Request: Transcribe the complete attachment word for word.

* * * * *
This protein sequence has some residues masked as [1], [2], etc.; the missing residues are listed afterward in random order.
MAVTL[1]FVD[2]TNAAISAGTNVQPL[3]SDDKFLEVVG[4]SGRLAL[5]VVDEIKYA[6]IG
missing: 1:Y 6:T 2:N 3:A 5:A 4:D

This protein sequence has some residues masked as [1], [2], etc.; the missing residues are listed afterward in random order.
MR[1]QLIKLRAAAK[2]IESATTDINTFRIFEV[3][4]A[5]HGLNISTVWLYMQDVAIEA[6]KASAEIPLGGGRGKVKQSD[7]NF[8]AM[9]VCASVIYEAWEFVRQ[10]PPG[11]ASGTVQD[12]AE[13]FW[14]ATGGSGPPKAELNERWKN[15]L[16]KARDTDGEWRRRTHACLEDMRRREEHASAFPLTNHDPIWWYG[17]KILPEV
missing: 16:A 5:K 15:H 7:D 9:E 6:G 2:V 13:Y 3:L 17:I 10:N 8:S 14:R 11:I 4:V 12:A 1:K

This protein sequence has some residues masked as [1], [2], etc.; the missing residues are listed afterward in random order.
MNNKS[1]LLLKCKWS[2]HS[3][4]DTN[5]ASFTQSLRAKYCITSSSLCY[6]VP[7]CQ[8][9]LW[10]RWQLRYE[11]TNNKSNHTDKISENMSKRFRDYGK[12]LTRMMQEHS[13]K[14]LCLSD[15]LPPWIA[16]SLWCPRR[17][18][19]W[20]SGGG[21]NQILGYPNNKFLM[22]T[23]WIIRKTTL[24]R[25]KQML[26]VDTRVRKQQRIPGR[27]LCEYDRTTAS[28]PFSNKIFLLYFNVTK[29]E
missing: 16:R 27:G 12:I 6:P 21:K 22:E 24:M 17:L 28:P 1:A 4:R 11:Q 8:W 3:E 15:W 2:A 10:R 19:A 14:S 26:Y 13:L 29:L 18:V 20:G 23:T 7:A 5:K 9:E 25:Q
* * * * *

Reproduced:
This protein sequence has some residues masked as [1], [2], etc.; the missing residues are listed afterward in random order.
MAVTL[1]FVD[2]TNAAISAGTNVQPL[3]SDDKFLEVVG[4]SGRLAL[5]VVDEIKYA[6]IG
missing: 1:Y 6:T 2:N 3:A 5:A 4:D

This protein sequence has some residues masked as [1], [2], etc.; the missing residues are listed afterward in random order.
MR[1]QLIKLRAAAK[2]IESATTDINTFRIFEV[3][4]A[5]HGLNISTVWLYMQDVAIEA[6]KASAEIPLGGGRGKVKQSD[7]NF[8]AM[9]VCASVIYEAWEFVRQ[10]PPG[11]ASGTVQD[12]AE[13]FW[14]ATGGSGPPKAELNERWKN[15]L[16]KARDTDGEWRRRTHACLEDMRRREEHASAFPLTNHDPIWWYG[17]KILPEV
missing: 16:A 5:K 15:H 7:D 9:E 6:G 2:V 13:Y 3:L 17:I 10:N 8:S 14:R 11:I 4:V 12:A 1:K

This protein sequence has some residues masked as [1], [2], etc.; the missing residues are listed afterward in random order.
MNNKS[1]LLLKCKWS[2]HS[3][4]DTN[5]ASFTQSLRAKYCITSSSLCY[6]VP[7]CQ[8][9]LW[10]RWQLRYE[11]TNNKSNHTDKISENMSKRFRDYGK[12]LTRMMQEHS[13]K[14]LCLSD[15]LPPWIA[16]SLWCPRR[17][18][19]W[20]SGGG[21]NQILGYPNNKFLM[22]T[23]WIIRKTTL[24]R[25]KQML[26]VDTRVRKQQRIPGR[27]LCEYDRTTAS[28]PFSNKIFLLYFNVTK[29]E
missing: 16:R 27:G 12:I 6:P 21:K 22:E 24:M 17:L 28:P 1:A 4:R 11:Q 8:W 3:E 15:W 2:A 10:R 19:A 14:S 26:Y 13:L 29:L 18:V 20:G 23:T 7:A 5:K 9:E 25:Q